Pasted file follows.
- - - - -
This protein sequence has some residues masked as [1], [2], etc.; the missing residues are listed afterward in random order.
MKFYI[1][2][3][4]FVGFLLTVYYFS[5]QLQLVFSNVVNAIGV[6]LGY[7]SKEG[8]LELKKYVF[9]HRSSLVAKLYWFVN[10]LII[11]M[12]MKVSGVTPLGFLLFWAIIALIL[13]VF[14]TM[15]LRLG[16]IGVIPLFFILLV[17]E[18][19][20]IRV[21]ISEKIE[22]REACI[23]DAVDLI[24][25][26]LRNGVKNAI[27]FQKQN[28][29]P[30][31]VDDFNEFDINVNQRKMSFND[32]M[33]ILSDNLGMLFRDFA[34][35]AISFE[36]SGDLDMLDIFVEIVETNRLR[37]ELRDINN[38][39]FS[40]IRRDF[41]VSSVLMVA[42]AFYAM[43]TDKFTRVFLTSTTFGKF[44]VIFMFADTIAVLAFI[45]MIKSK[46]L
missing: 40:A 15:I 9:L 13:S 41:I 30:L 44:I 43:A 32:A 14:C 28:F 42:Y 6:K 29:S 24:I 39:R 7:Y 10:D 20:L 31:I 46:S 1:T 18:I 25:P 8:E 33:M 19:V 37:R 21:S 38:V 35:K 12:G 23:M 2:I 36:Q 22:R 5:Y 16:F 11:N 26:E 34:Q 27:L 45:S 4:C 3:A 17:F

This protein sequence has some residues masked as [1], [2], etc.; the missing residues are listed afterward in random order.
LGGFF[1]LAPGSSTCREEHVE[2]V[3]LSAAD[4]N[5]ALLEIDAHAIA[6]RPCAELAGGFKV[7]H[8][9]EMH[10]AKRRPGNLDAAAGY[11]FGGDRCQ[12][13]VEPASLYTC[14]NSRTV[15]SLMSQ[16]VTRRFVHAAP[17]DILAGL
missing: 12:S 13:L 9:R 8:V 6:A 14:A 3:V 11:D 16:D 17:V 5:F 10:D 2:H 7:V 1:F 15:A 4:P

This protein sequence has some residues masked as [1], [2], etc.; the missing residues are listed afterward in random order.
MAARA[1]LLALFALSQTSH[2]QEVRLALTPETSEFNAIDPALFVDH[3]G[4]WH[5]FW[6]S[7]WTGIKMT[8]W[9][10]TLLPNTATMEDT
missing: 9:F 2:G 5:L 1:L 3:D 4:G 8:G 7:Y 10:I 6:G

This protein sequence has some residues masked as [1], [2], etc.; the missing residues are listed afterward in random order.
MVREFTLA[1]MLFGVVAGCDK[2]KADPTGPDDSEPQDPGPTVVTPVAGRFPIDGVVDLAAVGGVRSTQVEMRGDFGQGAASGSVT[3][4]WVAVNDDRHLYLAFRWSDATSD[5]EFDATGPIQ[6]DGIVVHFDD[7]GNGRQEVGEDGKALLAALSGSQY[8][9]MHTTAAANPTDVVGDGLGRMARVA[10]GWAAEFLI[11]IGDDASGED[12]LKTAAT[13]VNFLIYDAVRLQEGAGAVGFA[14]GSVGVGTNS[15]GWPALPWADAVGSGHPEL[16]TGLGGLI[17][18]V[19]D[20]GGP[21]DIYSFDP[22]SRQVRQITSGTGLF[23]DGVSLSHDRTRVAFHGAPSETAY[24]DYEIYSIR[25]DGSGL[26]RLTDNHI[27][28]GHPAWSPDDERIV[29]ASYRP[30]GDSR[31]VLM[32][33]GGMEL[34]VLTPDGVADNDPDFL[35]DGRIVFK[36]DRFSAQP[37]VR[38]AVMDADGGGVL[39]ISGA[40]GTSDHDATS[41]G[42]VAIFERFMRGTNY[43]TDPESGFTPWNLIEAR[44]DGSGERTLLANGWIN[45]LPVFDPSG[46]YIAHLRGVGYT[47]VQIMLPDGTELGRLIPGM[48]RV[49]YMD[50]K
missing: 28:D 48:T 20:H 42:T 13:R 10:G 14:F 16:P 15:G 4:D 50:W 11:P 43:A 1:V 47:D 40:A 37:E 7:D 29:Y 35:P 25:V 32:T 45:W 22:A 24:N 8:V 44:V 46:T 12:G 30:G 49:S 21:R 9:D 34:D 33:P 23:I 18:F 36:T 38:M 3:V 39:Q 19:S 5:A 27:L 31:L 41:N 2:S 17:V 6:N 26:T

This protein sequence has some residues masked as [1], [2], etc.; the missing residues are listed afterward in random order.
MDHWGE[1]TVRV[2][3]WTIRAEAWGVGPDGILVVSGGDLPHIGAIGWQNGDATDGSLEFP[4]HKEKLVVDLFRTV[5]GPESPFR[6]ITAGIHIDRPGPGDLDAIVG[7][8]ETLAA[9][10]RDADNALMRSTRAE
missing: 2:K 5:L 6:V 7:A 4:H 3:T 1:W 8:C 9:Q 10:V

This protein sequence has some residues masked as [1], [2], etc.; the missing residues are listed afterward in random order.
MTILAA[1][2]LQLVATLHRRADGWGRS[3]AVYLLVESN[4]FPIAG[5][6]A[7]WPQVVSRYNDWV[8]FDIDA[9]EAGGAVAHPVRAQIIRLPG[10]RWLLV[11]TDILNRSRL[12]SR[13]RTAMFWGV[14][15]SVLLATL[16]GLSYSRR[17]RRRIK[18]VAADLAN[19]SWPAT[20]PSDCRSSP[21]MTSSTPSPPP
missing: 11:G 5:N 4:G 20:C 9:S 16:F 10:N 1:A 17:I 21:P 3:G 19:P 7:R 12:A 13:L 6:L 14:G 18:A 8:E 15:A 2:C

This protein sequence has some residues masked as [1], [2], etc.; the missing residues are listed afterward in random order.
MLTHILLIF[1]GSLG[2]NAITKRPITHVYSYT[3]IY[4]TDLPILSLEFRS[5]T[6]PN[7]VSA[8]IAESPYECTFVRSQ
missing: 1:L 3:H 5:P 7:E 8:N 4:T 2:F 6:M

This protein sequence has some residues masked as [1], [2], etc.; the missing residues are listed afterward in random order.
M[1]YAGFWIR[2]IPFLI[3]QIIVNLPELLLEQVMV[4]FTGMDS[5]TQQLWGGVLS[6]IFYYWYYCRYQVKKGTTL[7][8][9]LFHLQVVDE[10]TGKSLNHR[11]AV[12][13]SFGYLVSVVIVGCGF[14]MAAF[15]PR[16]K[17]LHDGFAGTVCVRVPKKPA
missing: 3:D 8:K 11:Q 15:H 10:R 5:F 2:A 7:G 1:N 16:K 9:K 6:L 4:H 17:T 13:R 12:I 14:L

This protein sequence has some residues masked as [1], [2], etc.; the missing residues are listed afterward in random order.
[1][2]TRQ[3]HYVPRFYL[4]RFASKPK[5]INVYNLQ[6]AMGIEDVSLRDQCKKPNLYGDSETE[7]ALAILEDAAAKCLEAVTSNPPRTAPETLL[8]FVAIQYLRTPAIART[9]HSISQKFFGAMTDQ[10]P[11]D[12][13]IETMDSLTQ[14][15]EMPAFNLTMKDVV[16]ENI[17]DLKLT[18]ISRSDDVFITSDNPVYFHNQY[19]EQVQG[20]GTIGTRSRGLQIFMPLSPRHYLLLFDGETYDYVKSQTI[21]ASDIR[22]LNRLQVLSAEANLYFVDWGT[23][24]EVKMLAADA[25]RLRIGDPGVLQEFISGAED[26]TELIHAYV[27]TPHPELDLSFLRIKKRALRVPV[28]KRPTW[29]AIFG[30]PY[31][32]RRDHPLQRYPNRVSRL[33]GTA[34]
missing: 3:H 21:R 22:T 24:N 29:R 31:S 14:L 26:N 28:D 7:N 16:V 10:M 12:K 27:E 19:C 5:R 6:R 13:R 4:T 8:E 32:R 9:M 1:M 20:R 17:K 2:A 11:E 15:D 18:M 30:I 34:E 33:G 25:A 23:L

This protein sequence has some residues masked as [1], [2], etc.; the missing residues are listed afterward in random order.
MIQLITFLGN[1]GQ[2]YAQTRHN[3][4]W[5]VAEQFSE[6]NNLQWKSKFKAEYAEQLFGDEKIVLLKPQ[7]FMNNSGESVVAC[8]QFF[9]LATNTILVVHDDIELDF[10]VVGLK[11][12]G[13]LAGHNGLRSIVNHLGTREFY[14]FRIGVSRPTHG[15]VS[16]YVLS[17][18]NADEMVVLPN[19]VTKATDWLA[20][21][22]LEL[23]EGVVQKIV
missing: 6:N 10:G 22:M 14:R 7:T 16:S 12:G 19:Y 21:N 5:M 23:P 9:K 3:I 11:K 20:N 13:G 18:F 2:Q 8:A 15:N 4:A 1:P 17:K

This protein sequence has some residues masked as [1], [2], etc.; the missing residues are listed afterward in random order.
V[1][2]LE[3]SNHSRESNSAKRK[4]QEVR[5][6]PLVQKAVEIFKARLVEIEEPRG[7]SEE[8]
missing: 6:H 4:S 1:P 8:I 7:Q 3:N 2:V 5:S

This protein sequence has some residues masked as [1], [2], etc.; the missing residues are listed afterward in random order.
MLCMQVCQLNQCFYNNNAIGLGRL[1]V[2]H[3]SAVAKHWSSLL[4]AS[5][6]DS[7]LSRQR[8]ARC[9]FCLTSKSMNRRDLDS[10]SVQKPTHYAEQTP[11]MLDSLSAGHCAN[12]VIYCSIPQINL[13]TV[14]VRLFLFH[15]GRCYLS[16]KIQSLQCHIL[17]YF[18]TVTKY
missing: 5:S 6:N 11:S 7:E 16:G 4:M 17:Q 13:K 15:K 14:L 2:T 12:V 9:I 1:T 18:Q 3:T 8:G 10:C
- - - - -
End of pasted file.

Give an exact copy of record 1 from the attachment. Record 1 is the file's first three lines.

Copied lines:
This protein sequence has some residues masked as [1], [2], etc.; the missing residues are listed afterward in random order.
MKFYI[1][2][3][4]FVGFLLTVYYFS[5]QLQLVFSNVVNAIGV[6]LGY[7]SKEG[8]LELKKYVF[9]HRSSLVAKLYWFVN[10]LII[11]M[12]MKVSGVTPLGFLLFWAIIALIL[13]VF[14]TM[15]LRLG[16]IGVIPLFFILLV[17]E[18][19][20]IRV[21]ISEKIE[22]REACI[23]DAVDLI[24][25][26]LRNGVKNAI[27]FQKQN[28][29]P[30][31]VDDFNEFDINVNQRKMSFND[32]M[33]ILSDNLGMLFRDFA[34][35]AISFE[36]SGDLDMLDIFVEIVETNRLR[37]ELRDINN[38][39]FS[40]IRRDF[41]VSSVLMVA[42]AFYAM[43]TDKFTRVFLTSTTFGKF[44]VIFMFADTIAVLAFI[45]MIKSK[46]L
missing: 40:A 15:I 9:L 13:S 41:I 30:L 44:I 43:A 32:A 14:C 28:F 42:Y 6:K 29:S 24:I 39:R 7:Y 10:D 20:L 31:I 46:S 1:T 18:I 25:P 8:E 33:M 19:V 37:R 21:S 38:V 35:K 12:G 23:M 2:I 36:Q 22:R 5:Y 16:F 11:N 26:E 34:Q 27:L 45:S 4:C 3:A 17:F